A diagnosis of life threatening illness such as cancer is often accompanied by negative expectancy for poor quality of life and even death. Most medical practitioners, when talking to patients or their family members prefer the honest approach where the worst case scenario must be taking into consideration. After all we know that cancer can and does kill.
Truth be told it is challenging to “sell” positive expectancy because it’s hard to measure it, and we can never be sure if a person with a chronic illness really believes he or she have the ability to heal.
If they really do believe they poses the resources to heal, well, their chances to heal are so much higher. If however they say they do because they feel it’s what their loved ones want to hear, these words are empty and meaningless.
Phrases such as “I’m going to beat this” or “I’m going to fight this thing” may be verbalized but if the person with do not fully believe they can beat or fight their illness they won’t.
It’s hard to believe what we do not see or understand, but the study of Psychoneuroimmunology changed that equation. Now we have facts and evidence of the power of our psyche, quality of mood, state of mind and expectations to affect illness. What this study makes clear is that a positive state of mind and positive mental expectancy boost immune function and therefore health.
Information is one thing, following through is another. The PNI findings in themselves means little if we do not take ownership of our minds and hearts.
This means matching our thoughts and words with actions – for example going about our daily lives as normally as possible rather than taking to bed – then it would appear that we really do not hold a firm expectancy that we can heal and get well again.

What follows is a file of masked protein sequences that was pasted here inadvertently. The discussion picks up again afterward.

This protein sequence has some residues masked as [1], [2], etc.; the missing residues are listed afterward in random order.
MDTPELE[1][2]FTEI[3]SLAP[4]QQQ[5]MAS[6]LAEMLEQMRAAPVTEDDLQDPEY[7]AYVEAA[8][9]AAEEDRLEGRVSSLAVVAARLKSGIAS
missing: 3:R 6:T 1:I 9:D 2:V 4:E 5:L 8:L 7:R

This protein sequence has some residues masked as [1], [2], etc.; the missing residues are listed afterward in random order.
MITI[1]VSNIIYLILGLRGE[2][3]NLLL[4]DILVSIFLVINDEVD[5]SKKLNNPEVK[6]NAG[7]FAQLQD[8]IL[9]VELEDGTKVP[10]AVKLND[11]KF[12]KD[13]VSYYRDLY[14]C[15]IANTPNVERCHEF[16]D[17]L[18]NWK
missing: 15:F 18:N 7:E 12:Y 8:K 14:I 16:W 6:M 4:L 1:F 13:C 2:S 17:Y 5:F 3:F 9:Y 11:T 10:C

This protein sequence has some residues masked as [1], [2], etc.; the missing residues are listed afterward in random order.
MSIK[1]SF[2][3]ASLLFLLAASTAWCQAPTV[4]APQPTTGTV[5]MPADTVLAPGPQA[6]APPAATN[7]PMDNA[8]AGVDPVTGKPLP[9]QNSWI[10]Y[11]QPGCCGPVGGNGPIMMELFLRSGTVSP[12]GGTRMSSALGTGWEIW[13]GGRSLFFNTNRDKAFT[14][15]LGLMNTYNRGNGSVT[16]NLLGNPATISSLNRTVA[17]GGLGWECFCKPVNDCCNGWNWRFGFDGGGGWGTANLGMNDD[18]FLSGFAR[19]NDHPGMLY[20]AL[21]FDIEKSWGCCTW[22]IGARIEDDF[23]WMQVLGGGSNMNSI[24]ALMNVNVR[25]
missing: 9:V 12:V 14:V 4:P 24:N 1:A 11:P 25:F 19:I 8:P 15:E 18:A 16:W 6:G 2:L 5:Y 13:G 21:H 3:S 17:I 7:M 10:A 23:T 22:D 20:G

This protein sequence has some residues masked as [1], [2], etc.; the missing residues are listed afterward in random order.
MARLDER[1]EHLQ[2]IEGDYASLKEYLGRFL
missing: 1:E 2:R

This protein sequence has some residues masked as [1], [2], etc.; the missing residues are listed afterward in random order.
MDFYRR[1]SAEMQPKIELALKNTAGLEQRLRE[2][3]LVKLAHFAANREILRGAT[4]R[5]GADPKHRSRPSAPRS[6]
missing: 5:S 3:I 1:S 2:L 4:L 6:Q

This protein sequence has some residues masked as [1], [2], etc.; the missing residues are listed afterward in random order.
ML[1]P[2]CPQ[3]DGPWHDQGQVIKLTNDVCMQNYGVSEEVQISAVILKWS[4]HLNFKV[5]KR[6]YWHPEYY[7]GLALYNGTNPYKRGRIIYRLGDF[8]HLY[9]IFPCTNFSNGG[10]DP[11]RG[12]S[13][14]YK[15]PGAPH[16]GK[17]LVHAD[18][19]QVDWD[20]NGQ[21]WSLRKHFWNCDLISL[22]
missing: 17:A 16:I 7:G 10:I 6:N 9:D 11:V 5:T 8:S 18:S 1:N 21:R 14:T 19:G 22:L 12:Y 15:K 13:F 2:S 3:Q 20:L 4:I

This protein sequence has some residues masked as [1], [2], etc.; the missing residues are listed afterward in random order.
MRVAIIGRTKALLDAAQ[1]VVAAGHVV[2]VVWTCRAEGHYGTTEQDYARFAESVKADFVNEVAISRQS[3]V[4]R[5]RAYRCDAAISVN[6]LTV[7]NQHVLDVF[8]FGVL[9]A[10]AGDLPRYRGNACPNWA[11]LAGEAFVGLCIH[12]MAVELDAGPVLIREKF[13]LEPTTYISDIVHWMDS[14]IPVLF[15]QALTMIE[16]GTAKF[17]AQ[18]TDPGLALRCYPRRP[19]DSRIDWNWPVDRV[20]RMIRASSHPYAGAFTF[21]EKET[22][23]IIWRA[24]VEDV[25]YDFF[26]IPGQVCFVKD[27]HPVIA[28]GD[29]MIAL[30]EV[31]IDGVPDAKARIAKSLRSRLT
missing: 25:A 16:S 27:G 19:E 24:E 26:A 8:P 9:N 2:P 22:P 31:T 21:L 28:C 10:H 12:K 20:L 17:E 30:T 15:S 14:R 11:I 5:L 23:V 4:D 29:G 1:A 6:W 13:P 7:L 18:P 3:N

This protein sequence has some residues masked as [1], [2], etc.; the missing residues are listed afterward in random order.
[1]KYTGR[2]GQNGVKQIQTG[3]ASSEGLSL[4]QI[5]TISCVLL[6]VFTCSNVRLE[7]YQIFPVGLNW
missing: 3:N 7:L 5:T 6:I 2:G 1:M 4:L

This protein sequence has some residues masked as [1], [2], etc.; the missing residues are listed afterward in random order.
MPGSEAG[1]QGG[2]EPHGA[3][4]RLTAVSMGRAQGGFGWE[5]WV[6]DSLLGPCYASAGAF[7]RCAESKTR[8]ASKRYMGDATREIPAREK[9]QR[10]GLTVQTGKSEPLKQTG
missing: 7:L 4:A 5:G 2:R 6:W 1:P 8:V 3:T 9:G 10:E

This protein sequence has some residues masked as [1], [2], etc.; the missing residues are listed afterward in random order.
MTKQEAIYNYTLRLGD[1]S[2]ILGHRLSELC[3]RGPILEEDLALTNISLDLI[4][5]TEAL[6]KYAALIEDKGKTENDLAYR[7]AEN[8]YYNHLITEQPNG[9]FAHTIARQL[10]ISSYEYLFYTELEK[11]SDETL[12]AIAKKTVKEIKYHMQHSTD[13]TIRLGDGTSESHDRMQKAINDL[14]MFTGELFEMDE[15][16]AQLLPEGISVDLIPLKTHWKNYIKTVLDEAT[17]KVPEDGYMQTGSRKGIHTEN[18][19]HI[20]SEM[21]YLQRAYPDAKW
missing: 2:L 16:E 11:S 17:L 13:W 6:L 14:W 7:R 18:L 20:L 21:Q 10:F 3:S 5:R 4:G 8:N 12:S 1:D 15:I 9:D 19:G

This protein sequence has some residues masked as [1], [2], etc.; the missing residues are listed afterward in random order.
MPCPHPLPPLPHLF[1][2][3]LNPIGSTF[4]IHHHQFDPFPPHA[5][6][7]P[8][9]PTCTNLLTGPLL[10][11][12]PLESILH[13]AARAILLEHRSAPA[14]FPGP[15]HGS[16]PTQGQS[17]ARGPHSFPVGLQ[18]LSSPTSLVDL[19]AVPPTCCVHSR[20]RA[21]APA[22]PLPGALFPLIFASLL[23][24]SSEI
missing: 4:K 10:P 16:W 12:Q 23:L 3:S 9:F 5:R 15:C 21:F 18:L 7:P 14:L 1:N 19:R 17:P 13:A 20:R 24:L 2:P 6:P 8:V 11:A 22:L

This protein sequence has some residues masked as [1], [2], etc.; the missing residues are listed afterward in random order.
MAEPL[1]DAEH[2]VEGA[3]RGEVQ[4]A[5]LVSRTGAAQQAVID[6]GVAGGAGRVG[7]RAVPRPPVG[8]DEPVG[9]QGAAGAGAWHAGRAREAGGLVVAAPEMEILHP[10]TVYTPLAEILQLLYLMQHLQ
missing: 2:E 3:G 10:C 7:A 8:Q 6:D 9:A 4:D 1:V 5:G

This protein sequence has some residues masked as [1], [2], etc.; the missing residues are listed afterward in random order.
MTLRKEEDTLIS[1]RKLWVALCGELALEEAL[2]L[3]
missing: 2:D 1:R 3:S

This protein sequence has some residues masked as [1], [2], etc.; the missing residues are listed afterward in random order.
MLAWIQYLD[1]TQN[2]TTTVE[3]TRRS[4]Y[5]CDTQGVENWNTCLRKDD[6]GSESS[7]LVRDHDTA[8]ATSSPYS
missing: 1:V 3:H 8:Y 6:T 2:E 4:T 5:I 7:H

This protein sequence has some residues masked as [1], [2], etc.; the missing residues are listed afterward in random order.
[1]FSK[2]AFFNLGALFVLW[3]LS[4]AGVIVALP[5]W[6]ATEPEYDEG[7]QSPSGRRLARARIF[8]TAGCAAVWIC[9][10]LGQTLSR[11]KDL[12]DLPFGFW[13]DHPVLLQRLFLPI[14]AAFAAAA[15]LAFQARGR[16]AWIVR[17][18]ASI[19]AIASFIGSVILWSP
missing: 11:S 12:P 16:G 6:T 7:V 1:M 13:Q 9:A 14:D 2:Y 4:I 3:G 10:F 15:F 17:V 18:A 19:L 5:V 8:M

Of course I am not talking about the times when one undergoes medical treatment and cope with its adverse side effects. There are times when bed rest is absolutely necessary. But even when bed rest, it is our “job” to maintain a positive mental expectancy for recovery.
It’s Not Your Fault!
If you do not know whether you hold negative expectancy toward your healing process or not, listen to your inner dialog. Is your inner dialog one of fear and anxiety or one of self assurance and trust?
I heard someone saying that if you don’t like your life you should change your beliefs. While I agree with this statement it is easier said than done. In fact this is what people seek my help for. Whether we like it or not, fear is a natural reaction to life threatening illness – again we all know that life-threatening illness can be and is at times fatal.
Society’s negative expectations can also contribute to a person’s thought process. Many people with cancer report that some friends started to avoid them because they do not know how to speak to them or how to handle the situation. The possibility of death is difficult to face for all of us, let alone speak freely about.
People with chronic illnesses and cancer pick up perhaps more easily on other’s negative feelings and it doesn’t always stop with family and friends. Medical professionals may also contribute to the feeling that the possibility for healing is minimal.
My thoughts on this subject are not to condemn anyone however I do believe that by encouraging a positive expectation that is grounded in reality we can improve the patients quality of life.
As I have said previously promising recovery is promising false hope, and yet by helping people to change their expectations and beliefs about disease we can work wholeheartedly towards a more positive outcome.
That positive outcome may be the strength and courage to face death or it may even be the path back to wellness. The main aim is to make the journey as peaceful, as positive and as healing as possible.
If this post inspired you to revisit your expectations please let me know?